Speculations and Speculations / Regina Coyula
Posted on January 19, 2016
Regina Coyula, 18 January 2016 — Alejandro Armengol is the author of
articles full of common sense that often clash with the opinions of
opponents of the Castro regime inside and outside Cuba, but his article
about the aggressions inflicted on the couple Antonio Rodiles and Ailer
Gonzales on 10 January, one more day of #TodosMarchamos (We All March)
protests, seemed unwise to me.
And not because he’s not right about much of what he says, but because
everything is not as explicit as it should be, and it is certain to
leave many readers, among them myself, full of speculations about the
intricacies of the recent trip of the two well-known activists to Miami.
The violations of personal integrity suffered by opponents at the hands
of the repressive forces are real and frequently documented, on
Facebook, on personal web pages, or on those of some group or
organization. If Rodiles appears frequently as a victim and denouncer of
these events it is far beyond “a pattern that repeats itself in Rodiles’
behavior as an activist,” because his activism, and especially his
activism in the street, Sunday after Sunday for nearly 40 weeks, is
prioritized [by the police and State Security] as a target of
repression. Armengol seems to forget that the government intends to
defend “Fidel’s streets” at all costs, and the effrontery of the actors,
who don’t seem to diminish, predicts nothing more than greater repression.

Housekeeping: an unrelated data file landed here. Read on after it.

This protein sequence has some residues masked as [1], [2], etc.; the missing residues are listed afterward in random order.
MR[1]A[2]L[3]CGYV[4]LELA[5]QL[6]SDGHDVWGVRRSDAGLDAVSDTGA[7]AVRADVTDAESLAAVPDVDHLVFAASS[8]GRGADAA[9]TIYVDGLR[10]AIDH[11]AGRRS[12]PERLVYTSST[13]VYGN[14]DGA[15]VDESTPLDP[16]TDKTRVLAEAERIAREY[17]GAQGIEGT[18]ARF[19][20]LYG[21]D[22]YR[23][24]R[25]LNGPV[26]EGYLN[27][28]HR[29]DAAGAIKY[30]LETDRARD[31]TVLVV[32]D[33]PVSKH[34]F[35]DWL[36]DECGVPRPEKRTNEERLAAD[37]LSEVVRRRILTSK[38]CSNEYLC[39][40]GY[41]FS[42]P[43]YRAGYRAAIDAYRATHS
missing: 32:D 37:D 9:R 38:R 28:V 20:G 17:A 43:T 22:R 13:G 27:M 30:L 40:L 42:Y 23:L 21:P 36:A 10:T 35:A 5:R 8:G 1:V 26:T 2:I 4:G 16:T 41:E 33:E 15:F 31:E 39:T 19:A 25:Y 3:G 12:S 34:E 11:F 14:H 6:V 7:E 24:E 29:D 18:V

It makes sense that after observing strange marks on their skin*,
Rodiles and Gonzales sought independent medical advice. With regard to
Rodiles’ broken nose, such a thing is usually no more complicated that a
simple operation, and the spectacular photo — as any photo of a broken
nose would be — made clear that a blow from a fist had fractured that bone.
At the risk of being wrong, I believe that the “Ladies in White of
Halloween” were apocryphal — a “performance art” action let’s say — by
some people in exile with bad taste**, but probably with the best
intentions in the world, who wanted to pay tribute to the Ladies, and in
particular to one of them who was said to have suffered a miscarriage
after a repressive day months earlier.
With regards to the allegations made by Frank Calzon, I don’t know what
it’s about, but if it has to do with the idea that historic exile
confronting this aggression against activists in Havana is “a sign of
clinging to the past or an indication of looking for other means of
confrontation with Havana,” it is not surprising that groups on both
shores that have openly expressed their opposition to the
reestablishment of diplomatic relations between Cuba and the United
States try to demonstrate support and show that that political decision
was a mistake.
Let me quote Armengol: “More symptomatic still is this evolution, of a
simple and crude display of the Cuban reality — poverty, homelessness,
imprisonment — another in the repressive mechanisms that fall within the
area of speculation.”
To speculate that one has been injected — or not — with those puncture
wounds, is just that: speculation. I do not expect the medical check up
to uncover any anomalies, although to merely inject fear would be
cruelty enough. To speculate that the event even happened — that is to
doubt it — is to try to discredit the couple who founded Estado de Sats
(State of Sats), and turn them into mere buffoons.
Far beyond likes and dislikes, whether or not they are personal, or have
to do with methods or programs, any opponent who faces systematic
repression deserves respect.
*Recently, after participating in violently repressed street march,
Antonio Rodiles and Ailer Gonzalez discovered what looked like puncture
marks on their skin and were concerned that in the melee they might have
been injected with some noxious substance without their knowledge. (See
Source: Speculations and Speculations / Regina Coyula | Translating Cuba